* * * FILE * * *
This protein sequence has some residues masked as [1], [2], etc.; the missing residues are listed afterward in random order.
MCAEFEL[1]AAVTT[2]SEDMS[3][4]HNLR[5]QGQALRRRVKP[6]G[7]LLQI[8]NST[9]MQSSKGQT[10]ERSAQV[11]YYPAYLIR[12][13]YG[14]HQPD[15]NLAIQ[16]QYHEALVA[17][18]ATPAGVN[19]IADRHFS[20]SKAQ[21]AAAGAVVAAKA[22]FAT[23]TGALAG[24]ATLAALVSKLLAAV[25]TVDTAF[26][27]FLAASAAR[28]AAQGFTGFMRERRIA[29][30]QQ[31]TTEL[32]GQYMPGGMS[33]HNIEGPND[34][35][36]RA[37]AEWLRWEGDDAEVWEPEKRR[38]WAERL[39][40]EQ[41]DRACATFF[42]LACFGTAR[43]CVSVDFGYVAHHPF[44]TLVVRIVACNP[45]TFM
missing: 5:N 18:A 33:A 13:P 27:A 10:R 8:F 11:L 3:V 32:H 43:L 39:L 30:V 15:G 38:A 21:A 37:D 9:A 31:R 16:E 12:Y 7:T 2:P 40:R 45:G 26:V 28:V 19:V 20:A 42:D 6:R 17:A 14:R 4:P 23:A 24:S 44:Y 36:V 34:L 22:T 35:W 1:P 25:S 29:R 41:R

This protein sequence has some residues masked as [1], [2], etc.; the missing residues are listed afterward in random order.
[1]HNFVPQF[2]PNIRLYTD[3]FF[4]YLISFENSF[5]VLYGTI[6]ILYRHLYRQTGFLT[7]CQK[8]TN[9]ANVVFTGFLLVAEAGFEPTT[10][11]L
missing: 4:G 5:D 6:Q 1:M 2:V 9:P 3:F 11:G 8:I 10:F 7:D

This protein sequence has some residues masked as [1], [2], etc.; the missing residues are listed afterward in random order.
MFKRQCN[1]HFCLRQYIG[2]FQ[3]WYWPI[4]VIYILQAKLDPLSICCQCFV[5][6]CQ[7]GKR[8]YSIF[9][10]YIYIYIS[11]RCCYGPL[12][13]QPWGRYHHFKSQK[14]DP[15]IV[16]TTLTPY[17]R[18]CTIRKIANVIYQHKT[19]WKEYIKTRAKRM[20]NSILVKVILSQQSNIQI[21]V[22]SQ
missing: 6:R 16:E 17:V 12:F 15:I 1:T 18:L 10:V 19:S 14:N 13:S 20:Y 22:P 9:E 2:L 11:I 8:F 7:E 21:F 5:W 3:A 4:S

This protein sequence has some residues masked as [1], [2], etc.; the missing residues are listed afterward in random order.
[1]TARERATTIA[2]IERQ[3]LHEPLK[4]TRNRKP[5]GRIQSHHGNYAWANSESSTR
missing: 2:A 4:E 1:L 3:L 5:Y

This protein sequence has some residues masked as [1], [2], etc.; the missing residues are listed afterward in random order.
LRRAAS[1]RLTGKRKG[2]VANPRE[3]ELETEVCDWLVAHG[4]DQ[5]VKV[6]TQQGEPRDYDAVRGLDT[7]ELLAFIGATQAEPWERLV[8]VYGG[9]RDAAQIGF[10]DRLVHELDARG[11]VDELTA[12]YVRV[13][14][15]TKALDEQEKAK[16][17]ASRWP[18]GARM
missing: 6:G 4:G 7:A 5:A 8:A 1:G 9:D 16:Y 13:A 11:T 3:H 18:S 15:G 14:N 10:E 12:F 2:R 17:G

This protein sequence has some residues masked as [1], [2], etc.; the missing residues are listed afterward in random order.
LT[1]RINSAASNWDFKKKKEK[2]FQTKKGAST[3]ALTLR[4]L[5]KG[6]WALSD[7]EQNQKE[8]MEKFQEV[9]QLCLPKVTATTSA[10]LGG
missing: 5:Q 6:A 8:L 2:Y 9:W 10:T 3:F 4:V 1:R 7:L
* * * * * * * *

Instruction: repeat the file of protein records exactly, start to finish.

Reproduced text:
This protein sequence has some residues masked as [1], [2], etc.; the missing residues are listed afterward in random order.
MCAEFEL[1]AAVTT[2]SEDMS[3][4]HNLR[5]QGQALRRRVKP[6]G[7]LLQI[8]NST[9]MQSSKGQT[10]ERSAQV[11]YYPAYLIR[12][13]YG[14]HQPD[15]NLAIQ[16]QYHEALVA[17][18]ATPAGVN[19]IADRHFS[20]SKAQ[21]AAAGAVVAAKA[22]FAT[23]TGALAG[24]ATLAALVSKLLAAV[25]TVDTAF[26][27]FLAASAAR[28]AAQGFTGFMRERRIA[29][30]QQ[31]TTEL[32]GQYMPGGMS[33]HNIEGPND[34][35][36]RA[37]AEWLRWEGDDAEVWEPEKRR[38]WAERL[39][40]EQ[41]DRACATFF[42]LACFGTAR[43]CVSVDFGYVAHHPF[44]TLVVRIVACNP[45]TFM
missing: 5:N 18:A 33:A 13:P 27:A 10:R 8:F 11:L 3:V 32:H 43:L 39:L 30:V 15:G 38:A 21:A 37:D 9:A 31:R 16:E 12:Y 7:T 2:P 40:R 45:G 26:V 28:V 19:V 20:A 42:D 6:R 17:A 14:R 4:P 23:A 24:S 44:Y 36:V 34:L 22:T 35:W 1:P 25:S 29:R 41:R

This protein sequence has some residues masked as [1], [2], etc.; the missing residues are listed afterward in random order.
[1]HNFVPQF[2]PNIRLYTD[3]FF[4]YLISFENSF[5]VLYGTI[6]ILYRHLYRQTGFLT[7]CQK[8]TN[9]ANVVFTGFLLVAEAGFEPTT[10][11]L
missing: 4:G 5:D 6:Q 1:M 2:V 9:P 3:F 11:G 8:I 10:F 7:D

This protein sequence has some residues masked as [1], [2], etc.; the missing residues are listed afterward in random order.
MFKRQCN[1]HFCLRQYIG[2]FQ[3]WYWPI[4]VIYILQAKLDPLSICCQCFV[5][6]CQ[7]GKR[8]YSIF[9][10]YIYIYIS[11]RCCYGPL[12][13]QPWGRYHHFKSQK[14]DP[15]IV[16]TTLTPY[17]R[18]CTIRKIANVIYQHKT[19]WKEYIKTRAKRM[20]NSILVKVILSQQSNIQI[21]V[22]SQ
missing: 6:R 16:E 17:V 12:F 15:I 1:T 18:L 10:V 19:S 14:N 13:S 20:Y 22:P 9:E 2:L 11:I 8:F 7:E 21:F 5:W 3:A 4:S

This protein sequence has some residues masked as [1], [2], etc.; the missing residues are listed afterward in random order.
[1]TARERATTIA[2]IERQ[3]LHEPLK[4]TRNRKP[5]GRIQSHHGNYAWANSESSTR
missing: 2:A 4:E 1:L 3:L 5:Y

This protein sequence has some residues masked as [1], [2], etc.; the missing residues are listed afterward in random order.
LRRAAS[1]RLTGKRKG[2]VANPRE[3]ELETEVCDWLVAHG[4]DQ[5]VKV[6]TQQGEPRDYDAVRGLDT[7]ELLAFIGATQAEPWERLV[8]VYGG[9]RDAAQIGF[10]DRLVHELDARG[11]VDELTA[12]YVRV[13][14][15]TKALDEQEKAK[16][17]ASRWP[18]GARM
missing: 6:G 4:G 7:A 5:A 8:A 1:G 9:D 16:Y 13:A 11:T 3:H 18:S 15:G 14:N 10:E 12:F 2:R 17:G

This protein sequence has some residues masked as [1], [2], etc.; the missing residues are listed afterward in random order.
LT[1]RINSAASNWDFKKKKEK[2]FQTKKGAST[3]ALTLR[4]L[5]KG[6]WALSD[7]EQNQKE[8]MEKFQEV[9]QLCLPKVTATTSA[10]LGG
missing: 5:Q 6:A 8:L 2:Y 9:W 10:T 3:F 4:V 1:R 7:L